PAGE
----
Health service managers in Northern Ireland have vigorously defended themselves following a report from the public accounts committee attacking their 'excessive' pay rises, benefits and redundancy payments.
The first report of the Northern Ireland Assembly's public accounts committee into the pay, contracts and termination settlements of senior managers claims 'the continued disregard of pay restraint by some of the trusts' is 'indefensible and insensitive'.
But HSJ sources claim that there are serious inaccuracies in the report and have criticised the way in which the committee collected its evidence.
The report attacks the size of pay-offs for directors over the past few years, claiming that over£1m was paid out in eight termination settlements.
In the case of the former chief executive of the Eastern Ambulance Service trust, it states:
'It is clear to the committee that the department was taken for a ride'.
But HSJ has learned that the evidence given to the committee about this case was inaccurate and will be the subject of a formal complaint.
The report says 'the individual concerned received a large settlement yet moved to a new job in Surrey Ambulance Service trust, only one week after departure'.
HSJ understands that a payment of£88,000 was made to Alan Murray, who was chief executive of the trust in 1995, when it merged to become part of the Northern Ireland Ambulance Service trust.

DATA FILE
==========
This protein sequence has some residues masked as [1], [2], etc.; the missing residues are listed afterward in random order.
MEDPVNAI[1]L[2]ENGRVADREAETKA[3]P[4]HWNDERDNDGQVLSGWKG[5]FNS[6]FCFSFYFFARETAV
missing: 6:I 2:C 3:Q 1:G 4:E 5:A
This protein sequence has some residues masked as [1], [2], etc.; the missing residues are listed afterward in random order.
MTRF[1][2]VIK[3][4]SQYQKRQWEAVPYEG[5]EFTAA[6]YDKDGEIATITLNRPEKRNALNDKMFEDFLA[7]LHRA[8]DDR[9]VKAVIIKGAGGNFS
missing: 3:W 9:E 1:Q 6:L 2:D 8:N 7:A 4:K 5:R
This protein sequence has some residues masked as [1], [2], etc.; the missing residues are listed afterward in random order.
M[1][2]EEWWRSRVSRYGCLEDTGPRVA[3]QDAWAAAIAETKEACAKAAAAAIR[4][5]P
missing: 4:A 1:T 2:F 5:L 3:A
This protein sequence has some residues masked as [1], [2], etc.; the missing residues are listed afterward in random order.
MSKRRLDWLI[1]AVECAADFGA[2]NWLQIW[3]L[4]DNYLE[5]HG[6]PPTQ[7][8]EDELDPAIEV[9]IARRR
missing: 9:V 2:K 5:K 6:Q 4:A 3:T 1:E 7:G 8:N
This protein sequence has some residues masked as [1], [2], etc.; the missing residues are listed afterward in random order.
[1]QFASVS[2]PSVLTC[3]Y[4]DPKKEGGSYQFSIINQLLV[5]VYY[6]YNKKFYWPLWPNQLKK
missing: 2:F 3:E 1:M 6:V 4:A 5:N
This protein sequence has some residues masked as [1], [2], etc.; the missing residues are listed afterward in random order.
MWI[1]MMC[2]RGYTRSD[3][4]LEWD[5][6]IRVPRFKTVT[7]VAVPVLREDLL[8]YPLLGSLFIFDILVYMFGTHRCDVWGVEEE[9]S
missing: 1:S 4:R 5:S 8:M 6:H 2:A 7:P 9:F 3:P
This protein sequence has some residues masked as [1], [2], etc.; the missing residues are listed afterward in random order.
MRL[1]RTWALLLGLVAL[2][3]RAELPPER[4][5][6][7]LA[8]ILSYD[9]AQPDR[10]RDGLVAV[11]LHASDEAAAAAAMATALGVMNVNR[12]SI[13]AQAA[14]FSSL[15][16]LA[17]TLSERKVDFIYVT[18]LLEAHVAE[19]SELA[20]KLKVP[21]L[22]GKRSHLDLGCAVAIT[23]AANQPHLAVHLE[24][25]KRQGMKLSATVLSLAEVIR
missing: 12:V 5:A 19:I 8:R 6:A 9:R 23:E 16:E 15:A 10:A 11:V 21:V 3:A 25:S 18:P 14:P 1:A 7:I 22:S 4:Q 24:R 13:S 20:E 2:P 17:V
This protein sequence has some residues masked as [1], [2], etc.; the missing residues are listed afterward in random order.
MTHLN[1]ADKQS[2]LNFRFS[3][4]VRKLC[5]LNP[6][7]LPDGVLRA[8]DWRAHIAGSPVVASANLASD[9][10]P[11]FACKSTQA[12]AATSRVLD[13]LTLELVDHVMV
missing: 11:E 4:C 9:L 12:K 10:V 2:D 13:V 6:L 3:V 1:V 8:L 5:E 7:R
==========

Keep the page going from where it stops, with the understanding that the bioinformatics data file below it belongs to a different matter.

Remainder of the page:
But although he did go on to become chief executive of Surrey Ambulance trust, HSJ understands he was not offered the job until several weeks after finishing in Northern Ireland.
At the time of the settlement, Mr Murray did not have a written contract and it is understood the payment represented a sum less than the equivalent of what was verbally agreed to be the balance of his contract. The committee report says the practice of not having written contracts is 'totally unacceptable'.
Institute of Healthcare Management president William McKee said it was 'clear that a number of misunderstandings and misapprehensions' had appeared in the report and that the process of collecting evidence could have been better.
The report claims 'there was some justification for the public perception of senior management 'fat cats' benefiting disproportionately from the new trusts compared with other groups of workers in the frontline of the health service'.
The Department of Health, Social Services and Public Safety will produce a formal reply to the committee's report in the next few months.
Health minister Bairbre de Brun said she found the 'excessive pay increases'were 'unacceptable', and that 'a fairer, more transparent pay system for chief executives and senior executives' would be introduced as soon as possible'.
Report on Health and Personal Social Services - Executive Directors' and Senior Managers' Pay, Contracts and Termination Settlements.
Northern Ireland Public Accounts Committee, www. niassembly. gov. uk/public On the up: senior managers'pay rises The Northern Ireland Assembly public accounts committee report highlights large pay rises made to senior managers in 1996-97.At Causeway HSS trust the chief executive's total pay rose by 16 per cent, from£61,562 to£71,348; at Craigavon and Banbridge Community HSS trust the rise was 15 per cent, from£61,848 to£70,881;
at Homefirst Community HSS trust it rose by 23 per cent, from£55,316 to£67,990; at Mater Hospital HSS trust by 21 per cent, from£52,900 to£63,805; and at Northern Ireland Ambulance Service HSS trust by 46 per cent, from£42,480 to£62,160.